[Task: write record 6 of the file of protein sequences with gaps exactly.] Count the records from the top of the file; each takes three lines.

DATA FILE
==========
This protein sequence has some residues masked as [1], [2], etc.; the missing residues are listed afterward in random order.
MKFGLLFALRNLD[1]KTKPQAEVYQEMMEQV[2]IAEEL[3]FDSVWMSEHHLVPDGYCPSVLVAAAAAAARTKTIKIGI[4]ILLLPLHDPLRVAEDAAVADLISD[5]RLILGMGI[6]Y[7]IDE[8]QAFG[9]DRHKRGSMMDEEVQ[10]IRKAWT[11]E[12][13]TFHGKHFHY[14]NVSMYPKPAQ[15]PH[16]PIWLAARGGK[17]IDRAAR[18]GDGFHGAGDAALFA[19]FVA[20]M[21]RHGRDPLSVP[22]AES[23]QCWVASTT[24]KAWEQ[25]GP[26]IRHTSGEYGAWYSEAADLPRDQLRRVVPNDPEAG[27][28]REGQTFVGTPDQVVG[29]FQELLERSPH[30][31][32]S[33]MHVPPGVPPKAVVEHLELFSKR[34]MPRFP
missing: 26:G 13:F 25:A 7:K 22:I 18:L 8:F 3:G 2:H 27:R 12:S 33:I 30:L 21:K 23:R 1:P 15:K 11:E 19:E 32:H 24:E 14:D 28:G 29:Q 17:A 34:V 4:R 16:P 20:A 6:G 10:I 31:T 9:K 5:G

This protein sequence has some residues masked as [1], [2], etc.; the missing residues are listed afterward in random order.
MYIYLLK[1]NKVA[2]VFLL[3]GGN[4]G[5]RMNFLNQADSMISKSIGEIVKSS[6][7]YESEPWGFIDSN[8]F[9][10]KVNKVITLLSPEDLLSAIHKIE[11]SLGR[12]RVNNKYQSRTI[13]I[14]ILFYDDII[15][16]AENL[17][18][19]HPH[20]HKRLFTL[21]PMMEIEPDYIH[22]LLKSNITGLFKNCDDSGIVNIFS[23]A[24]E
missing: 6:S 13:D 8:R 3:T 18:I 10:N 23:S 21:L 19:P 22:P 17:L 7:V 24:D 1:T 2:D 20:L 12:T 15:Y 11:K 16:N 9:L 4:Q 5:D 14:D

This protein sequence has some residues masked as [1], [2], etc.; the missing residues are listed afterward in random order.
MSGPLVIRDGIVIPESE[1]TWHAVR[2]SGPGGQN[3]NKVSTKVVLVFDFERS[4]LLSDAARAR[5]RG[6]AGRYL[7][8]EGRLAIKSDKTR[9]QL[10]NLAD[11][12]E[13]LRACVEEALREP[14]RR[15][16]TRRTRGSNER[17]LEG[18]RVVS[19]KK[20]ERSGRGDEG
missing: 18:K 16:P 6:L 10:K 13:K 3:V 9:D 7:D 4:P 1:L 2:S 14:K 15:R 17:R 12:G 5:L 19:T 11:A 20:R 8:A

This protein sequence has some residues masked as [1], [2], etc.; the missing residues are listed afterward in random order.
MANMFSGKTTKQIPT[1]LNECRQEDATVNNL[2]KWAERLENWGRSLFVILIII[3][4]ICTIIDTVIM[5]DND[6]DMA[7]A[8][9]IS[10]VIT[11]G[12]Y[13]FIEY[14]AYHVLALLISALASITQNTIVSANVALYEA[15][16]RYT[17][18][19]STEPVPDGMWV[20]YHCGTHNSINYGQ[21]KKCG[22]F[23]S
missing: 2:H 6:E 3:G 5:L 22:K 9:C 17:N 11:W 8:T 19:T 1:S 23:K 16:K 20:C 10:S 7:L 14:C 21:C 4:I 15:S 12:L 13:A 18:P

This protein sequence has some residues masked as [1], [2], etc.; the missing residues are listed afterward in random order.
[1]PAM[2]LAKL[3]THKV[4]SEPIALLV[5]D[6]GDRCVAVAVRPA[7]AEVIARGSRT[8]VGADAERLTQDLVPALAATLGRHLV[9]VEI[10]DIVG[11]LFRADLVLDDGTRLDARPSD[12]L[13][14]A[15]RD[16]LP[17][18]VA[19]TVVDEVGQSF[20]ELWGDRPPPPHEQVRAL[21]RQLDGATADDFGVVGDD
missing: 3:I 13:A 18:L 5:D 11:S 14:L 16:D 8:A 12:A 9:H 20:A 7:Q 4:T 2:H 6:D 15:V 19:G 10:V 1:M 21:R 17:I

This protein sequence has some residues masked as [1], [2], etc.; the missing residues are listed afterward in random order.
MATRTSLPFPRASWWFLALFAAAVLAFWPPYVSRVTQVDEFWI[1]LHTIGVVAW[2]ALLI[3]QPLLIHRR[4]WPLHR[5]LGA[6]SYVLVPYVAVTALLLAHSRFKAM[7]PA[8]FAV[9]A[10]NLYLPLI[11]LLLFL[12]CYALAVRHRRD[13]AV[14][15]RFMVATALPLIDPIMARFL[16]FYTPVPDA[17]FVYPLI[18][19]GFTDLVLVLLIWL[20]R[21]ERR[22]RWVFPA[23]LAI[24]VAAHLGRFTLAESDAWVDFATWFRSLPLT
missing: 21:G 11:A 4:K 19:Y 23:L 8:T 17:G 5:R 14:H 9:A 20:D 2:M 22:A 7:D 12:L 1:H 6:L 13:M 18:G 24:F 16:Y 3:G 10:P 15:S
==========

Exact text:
This protein sequence has some residues masked as [1], [2], etc.; the missing residues are listed afterward in random order.
MATRTSLPFPRASWWFLALFAAAVLAFWPPYVSRVTQVDEFWI[1]LHTIGVVAW[2]ALLI[3]QPLLIHRR[4]WPLHR[5]LGA[6]SYVLVPYVAVTALLLAHSRFKAM[7]PA[8]FAV[9]A[10]NLYLPLI[11]LLLFL[12]CYALAVRHRRD[13]AV[14][15]RFMVATALPLIDPIMARFL[16]FYTPVPDA[17]FVYPLI[18][19]GFTDLVLVLLIWL[20]R[21]ERR[22]RWVFPA[23]LAI[24]VAAHLGRFTLAESDAWVDFATWFRSLPLT
missing: 21:G 11:A 4:K 19:Y 23:L 8:T 17:G 5:R 14:H 9:A 20:D 2:M 22:A 7:D 12:L 1:H 6:L 13:M 18:G 24:F 16:Y 3:G 10:P 15:S